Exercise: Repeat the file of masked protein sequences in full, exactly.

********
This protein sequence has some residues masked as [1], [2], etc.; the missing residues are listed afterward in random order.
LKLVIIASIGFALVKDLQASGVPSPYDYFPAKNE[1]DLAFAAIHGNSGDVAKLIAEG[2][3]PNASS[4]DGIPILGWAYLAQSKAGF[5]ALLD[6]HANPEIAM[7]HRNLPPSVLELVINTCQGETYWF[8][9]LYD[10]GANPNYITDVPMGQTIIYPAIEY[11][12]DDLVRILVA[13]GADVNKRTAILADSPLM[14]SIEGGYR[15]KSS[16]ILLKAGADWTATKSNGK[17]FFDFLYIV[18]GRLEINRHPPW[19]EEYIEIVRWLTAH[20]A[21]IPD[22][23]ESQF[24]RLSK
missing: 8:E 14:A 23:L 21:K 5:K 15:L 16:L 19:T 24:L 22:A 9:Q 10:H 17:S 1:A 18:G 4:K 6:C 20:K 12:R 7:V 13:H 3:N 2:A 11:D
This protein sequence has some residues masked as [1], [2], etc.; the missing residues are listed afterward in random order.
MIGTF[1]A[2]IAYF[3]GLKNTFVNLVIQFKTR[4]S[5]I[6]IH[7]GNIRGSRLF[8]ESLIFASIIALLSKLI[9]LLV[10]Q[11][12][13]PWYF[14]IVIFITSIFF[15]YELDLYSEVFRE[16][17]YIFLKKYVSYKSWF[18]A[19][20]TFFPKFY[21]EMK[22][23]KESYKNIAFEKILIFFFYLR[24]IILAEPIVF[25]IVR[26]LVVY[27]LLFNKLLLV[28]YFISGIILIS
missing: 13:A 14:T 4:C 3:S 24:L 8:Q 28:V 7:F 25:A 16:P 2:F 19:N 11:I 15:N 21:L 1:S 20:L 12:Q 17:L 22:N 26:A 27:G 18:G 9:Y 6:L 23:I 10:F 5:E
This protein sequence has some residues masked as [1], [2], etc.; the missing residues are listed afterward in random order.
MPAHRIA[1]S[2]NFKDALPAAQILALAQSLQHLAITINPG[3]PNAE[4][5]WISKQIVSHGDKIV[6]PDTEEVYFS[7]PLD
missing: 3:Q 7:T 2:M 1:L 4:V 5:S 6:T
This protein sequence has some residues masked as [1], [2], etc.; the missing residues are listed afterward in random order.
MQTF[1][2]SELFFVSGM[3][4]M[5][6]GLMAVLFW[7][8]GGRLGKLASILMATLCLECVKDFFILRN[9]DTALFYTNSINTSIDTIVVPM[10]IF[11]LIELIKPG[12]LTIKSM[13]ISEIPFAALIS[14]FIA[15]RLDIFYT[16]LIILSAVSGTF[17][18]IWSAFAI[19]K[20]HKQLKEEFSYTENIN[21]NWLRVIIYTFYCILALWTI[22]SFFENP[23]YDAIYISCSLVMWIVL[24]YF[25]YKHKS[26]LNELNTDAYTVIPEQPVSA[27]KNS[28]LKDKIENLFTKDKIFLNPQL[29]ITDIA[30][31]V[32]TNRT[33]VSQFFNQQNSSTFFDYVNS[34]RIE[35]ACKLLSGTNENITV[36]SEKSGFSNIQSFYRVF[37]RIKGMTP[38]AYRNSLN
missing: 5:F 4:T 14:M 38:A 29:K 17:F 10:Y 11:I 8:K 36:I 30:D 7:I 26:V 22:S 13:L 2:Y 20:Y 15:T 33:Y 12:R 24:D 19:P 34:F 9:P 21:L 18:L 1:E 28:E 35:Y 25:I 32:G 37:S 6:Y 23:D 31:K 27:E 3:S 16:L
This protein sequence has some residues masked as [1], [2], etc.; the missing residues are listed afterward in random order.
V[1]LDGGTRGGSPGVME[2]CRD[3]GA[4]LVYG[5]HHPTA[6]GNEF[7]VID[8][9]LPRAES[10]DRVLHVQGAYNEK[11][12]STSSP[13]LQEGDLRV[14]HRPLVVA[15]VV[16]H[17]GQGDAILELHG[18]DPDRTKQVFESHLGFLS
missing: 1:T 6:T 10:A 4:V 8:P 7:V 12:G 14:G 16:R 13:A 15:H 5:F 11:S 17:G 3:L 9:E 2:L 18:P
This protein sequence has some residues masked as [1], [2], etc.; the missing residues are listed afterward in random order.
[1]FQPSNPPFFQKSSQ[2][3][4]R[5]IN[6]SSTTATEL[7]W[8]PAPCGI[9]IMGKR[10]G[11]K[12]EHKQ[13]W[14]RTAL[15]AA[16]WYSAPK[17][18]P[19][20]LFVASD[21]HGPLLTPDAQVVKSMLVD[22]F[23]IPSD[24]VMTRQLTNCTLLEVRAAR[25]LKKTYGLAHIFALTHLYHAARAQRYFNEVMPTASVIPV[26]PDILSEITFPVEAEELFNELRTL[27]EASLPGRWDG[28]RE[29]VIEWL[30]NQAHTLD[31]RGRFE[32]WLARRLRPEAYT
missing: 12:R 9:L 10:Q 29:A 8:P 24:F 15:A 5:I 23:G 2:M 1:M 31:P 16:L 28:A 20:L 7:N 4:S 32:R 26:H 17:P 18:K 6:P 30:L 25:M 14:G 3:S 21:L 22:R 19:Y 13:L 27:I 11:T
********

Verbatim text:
This protein sequence has some residues masked as [1], [2], etc.; the missing residues are listed afterward in random order.
LKLVIIASIGFALVKDLQASGVPSPYDYFPAKNE[1]DLAFAAIHGNSGDVAKLIAEG[2][3]PNASS[4]DGIPILGWAYLAQSKAGF[5]ALLD[6]HANPEIAM[7]HRNLPPSVLELVINTCQGETYWF[8][9]LYD[10]GANPNYITDVPMGQTIIYPAIEY[11][12]DDLVRILVA[13]GADVNKRTAILADSPLM[14]SIEGGYR[15]KSS[16]ILLKAGADWTATKSNGK[17]FFDFLYIV[18]GRLEINRHPPW[19]EEYIEIVRWLTAH[20]A[21]IPD[22][23]ESQF[24]RLSK
missing: 8:E 14:A 23:L 21:K 5:K 15:L 16:L 19:T 24:L 22:A 9:Q 10:H 17:S 1:A 18:G 4:K 6:C 20:K 12:R 7:V 13:H 3:N 2:A 11:D
This protein sequence has some residues masked as [1], [2], etc.; the missing residues are listed afterward in random order.
MIGTF[1]A[2]IAYF[3]GLKNTFVNLVIQFKTR[4]S[5]I[6]IH[7]GNIRGSRLF[8]ESLIFASIIALLSKLI[9]LLV[10]Q[11][12][13]PWYF[14]IVIFITSIFF[15]YELDLYSEVFRE[16][17]YIFLKKYVSYKSWF[18]A[19][20]TFFPKFY[21]EMK[22][23]KESYKNIAFEKILIFFFYLR[24]IILAEPIVF[25]IVR[26]LVVY[27]LLFNKLLLV[28]YFISGIILIS
missing: 13:A 14:T 4:C 3:S 24:L 8:Q 28:V 7:F 25:A 16:P 2:F 19:N 11:I 15:N 21:L 1:S 20:L 12:Q 17:L 22:N 26:A 27:G 18:G 9:Y 6:L 23:I 10:F 5:E
This protein sequence has some residues masked as [1], [2], etc.; the missing residues are listed afterward in random order.
MPAHRIA[1]S[2]NFKDALPAAQILALAQSLQHLAITINPG[3]PNAE[4][5]WISKQIVSHGDKIV[6]PDTEEVYFS[7]PLD
missing: 3:Q 7:T 2:M 1:L 4:V 5:S 6:T
This protein sequence has some residues masked as [1], [2], etc.; the missing residues are listed afterward in random order.
MQTF[1][2]SELFFVSGM[3][4]M[5][6]GLMAVLFW[7][8]GGRLGKLASILMATLCLECVKDFFILRN[9]DTALFYTNSINTSIDTIVVPM[10]IF[11]LIELIKPG[12]LTIKSM[13]ISEIPFAALIS[14]FIA[15]RLDIFYT[16]LIILSAVSGTF[17][18]IWSAFAI[19]K[20]HKQLKEEFSYTENIN[21]NWLRVIIYTFYCILALWTI[22]SFFENP[23]YDAIYISCSLVMWIVL[24]YF[25]YKHKS[26]LNELNTDAYTVIPEQPVSA[27]KNS[28]LKDKIENLFTKDKIFLNPQL[29]ITDIA[30][31]V[32]TNRT[33]VSQFFNQQNSSTFFDYVNS[34]RIE[35]ACKLLSGTNENITV[36]SEKSGFSNIQSFYRVF[37]RIKGMTP[38]AYRNSLN
missing: 5:F 4:T 14:M 38:A 29:K 17:F 10:Y 11:I 8:K 36:I 30:D 7:I 26:V 22:S 13:L 2:Y 20:Y 15:T 33:Y 12:R 24:D 19:P 34:F 9:P 21:L 18:L 1:E 28:E 35:Y 25:I 32:G 37:S 6:Y 23:D 31:K 27:E 3:S 16:L
This protein sequence has some residues masked as [1], [2], etc.; the missing residues are listed afterward in random order.
V[1]LDGGTRGGSPGVME[2]CRD[3]GA[4]LVYG[5]HHPTA[6]GNEF[7]VID[8][9]LPRAES[10]DRVLHVQGAYNEK[11][12]STSSP[13]LQEGDLRV[14]HRPLVVA[15]VV[16]H[17]GQGDAILELHG[18]DPDRTKQVFESHLGFLS
missing: 1:T 6:T 10:A 4:V 8:P 7:V 12:G 14:G 16:R 13:A 15:H 5:F 11:S 17:G 3:L 9:E 2:L 18:P
This protein sequence has some residues masked as [1], [2], etc.; the missing residues are listed afterward in random order.
[1]FQPSNPPFFQKSSQ[2][3][4]R[5]IN[6]SSTTATEL[7]W[8]PAPCGI[9]IMGKR[10]G[11]K[12]EHKQ[13]W[14]RTAL[15]AA[16]WYSAPK[17][18]P[19][20]LFVASD[21]HGPLLTPDAQVVKSMLVD[22]F[23]IPSD[24]VMTRQLTNCTLLEVRAAR[25]LKKTYGLAHIFALTHLYHAARAQRYFNEVMPTASVIPV[26]PDILSEITFPVEAEELFNELRTL[27]EASLPGRWDG[28]RE[29]VIEWL[30]NQAHTLD[31]RGRFE[32]WLARRLRPEAYT
missing: 12:R 9:L 10:Q 29:A 8:P 24:F 15:A 5:I 23:G 2:M 1:M 31:P 16:L 28:A 20:L 7:N 4:S 32:R 26:H 17:P 18:K 6:P 30:L 25:M 14:G 3:S 21:L 22:R 19:Y 13:L 27:I 11:T